JPL's Rob Manning and Peter Theisinger celebrate Opportunity's landing on Mars
JPL's Rob Manning and Peter Theisinger celebrate Opportunity's landing on Mars
NASA's second Mars Exploration Rover successfully sent signals to Earth during its bouncy landing and after it came to rest on one of the three side petals of its four-sided lander.

Mission engineers at NASA's Jet Propulsion Laboratory, Pasadena, Calif., received the first signal from Opportunity on the ground at 9:05 p.m. Pacific Standard Time Saturday via the NASA Deep Space Network, which was listening with antennas in California and Australia.

"We're on Mars, everybody!" JPL's Rob Manning, manager for development of the landing system, announced to the cheering flight team.

NASA Administrator Sean O'Keefe said at a subsequent press briefing, "This was a tremendous testament to how NASA, when really focused on an objective, can put every ounce of effort, energy, emotion and talent to an important task. This team is the best in the world, no doubt about it."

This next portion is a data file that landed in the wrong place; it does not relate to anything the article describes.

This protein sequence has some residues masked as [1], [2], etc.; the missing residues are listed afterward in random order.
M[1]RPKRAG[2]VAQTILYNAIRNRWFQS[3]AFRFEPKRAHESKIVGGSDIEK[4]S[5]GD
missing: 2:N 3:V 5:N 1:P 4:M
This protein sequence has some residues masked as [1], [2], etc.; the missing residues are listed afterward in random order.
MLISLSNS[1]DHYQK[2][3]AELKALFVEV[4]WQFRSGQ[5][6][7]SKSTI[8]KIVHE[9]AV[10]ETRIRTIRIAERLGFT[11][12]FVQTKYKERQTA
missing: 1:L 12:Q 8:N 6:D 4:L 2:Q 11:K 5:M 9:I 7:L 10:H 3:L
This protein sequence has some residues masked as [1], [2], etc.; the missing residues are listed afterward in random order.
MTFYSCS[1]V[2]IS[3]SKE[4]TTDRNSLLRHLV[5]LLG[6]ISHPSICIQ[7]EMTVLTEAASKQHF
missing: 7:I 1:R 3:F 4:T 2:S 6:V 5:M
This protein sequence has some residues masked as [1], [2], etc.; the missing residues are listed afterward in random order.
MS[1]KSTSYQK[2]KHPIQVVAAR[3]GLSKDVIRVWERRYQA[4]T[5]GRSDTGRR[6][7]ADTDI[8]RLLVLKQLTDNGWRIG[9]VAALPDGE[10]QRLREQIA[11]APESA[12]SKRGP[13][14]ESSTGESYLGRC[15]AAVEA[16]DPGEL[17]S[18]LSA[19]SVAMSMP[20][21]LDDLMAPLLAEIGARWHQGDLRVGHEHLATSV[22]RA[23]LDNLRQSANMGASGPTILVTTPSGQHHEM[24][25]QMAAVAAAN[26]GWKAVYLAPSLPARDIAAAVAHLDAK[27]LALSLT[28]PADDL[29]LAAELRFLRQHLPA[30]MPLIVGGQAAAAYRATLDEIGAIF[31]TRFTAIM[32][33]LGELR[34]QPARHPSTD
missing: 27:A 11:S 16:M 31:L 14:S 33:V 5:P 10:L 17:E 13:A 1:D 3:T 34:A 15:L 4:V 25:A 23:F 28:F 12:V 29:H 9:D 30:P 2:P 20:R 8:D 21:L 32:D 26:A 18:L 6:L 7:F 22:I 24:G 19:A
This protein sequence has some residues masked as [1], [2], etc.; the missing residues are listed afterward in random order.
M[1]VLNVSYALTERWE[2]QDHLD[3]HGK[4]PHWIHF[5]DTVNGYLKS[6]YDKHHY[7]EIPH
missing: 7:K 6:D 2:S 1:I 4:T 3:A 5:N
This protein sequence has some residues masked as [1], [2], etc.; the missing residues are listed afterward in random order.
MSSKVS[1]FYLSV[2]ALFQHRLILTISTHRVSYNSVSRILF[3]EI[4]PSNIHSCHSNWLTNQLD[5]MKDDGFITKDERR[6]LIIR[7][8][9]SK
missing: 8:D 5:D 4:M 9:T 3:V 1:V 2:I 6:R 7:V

Opportunity landed in a region called Meridiani Planum, halfway around the planet from the Gusev Crater site where its twin rover, Spirit, landed three weeks ago. Earlier today, mission managers reported progress in understanding and dealing with communications and computer problems on Spirit.

"In the last 48 hours, we've been on a roller coaster," said Dr. Ed Weiler, NASA associate administrator for space science. "We resurrected one rover and saw the birth of another."

JPL's Pete Theisinger, project manager for the rovers, said, "We are two for two. Here we are tonight with Spirit on a path to recovery and with Opportunity on Mars."

By initial estimates, Opportunity landed about 24 kilometers (15 miles) down range from the center of the target landing area. That is well within an outcropping of a mineral called gray hematite, which usually forms in the presence of water. "We're going to have a good place to do science," said JPL's Richard Cook, deputy project manager for the rovers.

Once it pushed itself upright by opening the petals of the lander, Opportunity was expected to be facing east.

The main task for both rovers in coming months is to explore the areas around their landing sites for evidence in rocks and soils about whether those areas ever had environments that were watery and possibly suitable for sustaining life.

JPL, a division of the California Institute of Technology, Pasadena, manages the Mars Exploration Rover project for NASA's Office of Space Science, Washington, D.C. Additional information about the project is available from JPL at http://marsrovers.jpl.nasa.gov and from Cornell University, Ithaca, N.Y., at http://athena.cornell.edu.

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